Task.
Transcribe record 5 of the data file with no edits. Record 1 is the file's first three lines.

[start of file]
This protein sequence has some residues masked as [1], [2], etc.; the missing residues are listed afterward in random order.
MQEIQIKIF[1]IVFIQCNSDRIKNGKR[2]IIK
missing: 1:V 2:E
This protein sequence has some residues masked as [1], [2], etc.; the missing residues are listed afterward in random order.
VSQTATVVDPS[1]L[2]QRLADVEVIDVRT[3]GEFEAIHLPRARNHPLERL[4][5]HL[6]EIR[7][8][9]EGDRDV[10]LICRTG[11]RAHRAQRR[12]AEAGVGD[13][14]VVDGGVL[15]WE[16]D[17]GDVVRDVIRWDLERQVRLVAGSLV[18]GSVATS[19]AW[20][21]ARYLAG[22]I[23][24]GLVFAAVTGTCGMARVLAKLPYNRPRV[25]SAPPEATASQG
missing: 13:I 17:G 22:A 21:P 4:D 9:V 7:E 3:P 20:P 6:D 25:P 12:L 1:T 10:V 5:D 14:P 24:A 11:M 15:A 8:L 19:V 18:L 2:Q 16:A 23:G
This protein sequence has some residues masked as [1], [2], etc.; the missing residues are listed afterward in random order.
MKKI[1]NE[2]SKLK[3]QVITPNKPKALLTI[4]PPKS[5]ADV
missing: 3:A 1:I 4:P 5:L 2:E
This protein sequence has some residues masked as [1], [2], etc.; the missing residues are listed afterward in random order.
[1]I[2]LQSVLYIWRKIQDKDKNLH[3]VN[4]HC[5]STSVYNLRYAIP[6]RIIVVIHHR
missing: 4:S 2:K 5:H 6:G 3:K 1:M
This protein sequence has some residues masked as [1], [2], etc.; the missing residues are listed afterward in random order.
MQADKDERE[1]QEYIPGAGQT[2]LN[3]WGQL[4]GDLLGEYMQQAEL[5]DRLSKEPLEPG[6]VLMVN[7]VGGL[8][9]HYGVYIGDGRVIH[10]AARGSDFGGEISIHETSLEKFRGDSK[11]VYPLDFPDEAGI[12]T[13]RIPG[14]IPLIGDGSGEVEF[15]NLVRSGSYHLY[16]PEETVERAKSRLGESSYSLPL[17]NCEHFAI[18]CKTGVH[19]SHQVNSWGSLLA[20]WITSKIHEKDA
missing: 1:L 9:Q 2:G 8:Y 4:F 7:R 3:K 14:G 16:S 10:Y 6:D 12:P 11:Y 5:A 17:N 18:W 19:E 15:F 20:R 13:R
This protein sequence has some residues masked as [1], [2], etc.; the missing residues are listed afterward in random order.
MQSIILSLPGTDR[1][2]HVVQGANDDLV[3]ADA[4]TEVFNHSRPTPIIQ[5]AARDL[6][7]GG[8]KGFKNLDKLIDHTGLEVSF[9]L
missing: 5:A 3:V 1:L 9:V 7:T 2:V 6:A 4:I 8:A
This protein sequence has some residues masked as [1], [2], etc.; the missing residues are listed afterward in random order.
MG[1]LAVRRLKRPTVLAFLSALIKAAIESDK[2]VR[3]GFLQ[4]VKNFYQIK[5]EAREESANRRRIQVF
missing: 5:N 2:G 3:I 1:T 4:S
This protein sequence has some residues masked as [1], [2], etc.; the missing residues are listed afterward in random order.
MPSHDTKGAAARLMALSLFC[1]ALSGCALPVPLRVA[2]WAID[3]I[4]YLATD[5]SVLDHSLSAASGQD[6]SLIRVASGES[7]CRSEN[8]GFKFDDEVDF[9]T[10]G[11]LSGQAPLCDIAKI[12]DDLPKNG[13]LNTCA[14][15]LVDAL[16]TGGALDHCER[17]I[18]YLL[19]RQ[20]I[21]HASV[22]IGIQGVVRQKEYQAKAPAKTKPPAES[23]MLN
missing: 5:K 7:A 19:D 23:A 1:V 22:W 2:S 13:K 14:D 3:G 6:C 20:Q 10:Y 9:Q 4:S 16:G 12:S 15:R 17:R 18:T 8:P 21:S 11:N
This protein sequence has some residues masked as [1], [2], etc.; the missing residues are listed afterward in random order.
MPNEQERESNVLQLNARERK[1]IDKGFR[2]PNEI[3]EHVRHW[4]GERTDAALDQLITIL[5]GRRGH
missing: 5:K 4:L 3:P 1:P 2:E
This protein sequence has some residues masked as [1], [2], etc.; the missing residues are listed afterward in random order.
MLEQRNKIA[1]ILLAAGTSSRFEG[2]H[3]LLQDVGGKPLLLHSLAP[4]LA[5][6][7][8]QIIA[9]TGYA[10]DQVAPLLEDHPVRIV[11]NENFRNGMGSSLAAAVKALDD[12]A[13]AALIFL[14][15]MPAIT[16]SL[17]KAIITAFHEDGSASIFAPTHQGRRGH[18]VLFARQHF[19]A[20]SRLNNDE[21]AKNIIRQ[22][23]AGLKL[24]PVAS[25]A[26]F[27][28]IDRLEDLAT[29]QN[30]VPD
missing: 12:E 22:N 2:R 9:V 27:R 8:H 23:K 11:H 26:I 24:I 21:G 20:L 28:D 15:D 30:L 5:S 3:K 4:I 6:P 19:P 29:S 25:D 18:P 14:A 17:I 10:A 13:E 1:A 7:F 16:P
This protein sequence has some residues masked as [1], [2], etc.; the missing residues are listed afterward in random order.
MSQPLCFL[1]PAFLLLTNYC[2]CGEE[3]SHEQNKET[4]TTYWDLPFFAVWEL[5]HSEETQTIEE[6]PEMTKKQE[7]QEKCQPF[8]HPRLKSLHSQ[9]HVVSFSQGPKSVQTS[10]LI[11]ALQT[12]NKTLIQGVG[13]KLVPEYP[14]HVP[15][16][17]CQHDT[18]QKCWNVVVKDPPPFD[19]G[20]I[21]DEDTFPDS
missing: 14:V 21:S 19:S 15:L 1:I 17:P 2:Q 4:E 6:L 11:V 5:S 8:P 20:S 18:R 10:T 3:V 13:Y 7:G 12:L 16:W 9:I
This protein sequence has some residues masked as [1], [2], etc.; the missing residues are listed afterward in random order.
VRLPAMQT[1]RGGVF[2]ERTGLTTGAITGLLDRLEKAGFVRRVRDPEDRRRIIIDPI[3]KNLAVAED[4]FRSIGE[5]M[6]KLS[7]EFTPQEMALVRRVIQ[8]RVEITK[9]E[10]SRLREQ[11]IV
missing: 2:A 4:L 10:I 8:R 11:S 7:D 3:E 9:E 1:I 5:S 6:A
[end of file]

This protein sequence has some residues masked as [1], [2], etc.; the missing residues are listed afterward in random order.
MQADKDERE[1]QEYIPGAGQT[2]LN[3]WGQL[4]GDLLGEYMQQAEL[5]DRLSKEPLEPG[6]VLMVN[7]VGGL[8][9]HYGVYIGDGRVIH[10]AARGSDFGGEISIHETSLEKFRGDSK[11]VYPLDFPDEAGI[12]T[13]RIPG[14]IPLIGDGSGEVEF[15]NLVRSGSYHLY[16]PEETVERAKSRLGESSYSLPL[17]NCEHFAI[18]CKTGVH[19]SHQVNSWGSLLA[20]WITSKIHEKDA
missing: 1:L 9:Q 2:G 8:Y 4:F 7:R 3:K 14:G 16:S 10:Y 6:D 12:P 11:Y 5:A 17:N 18:W 19:E 15:F 20:R 13:R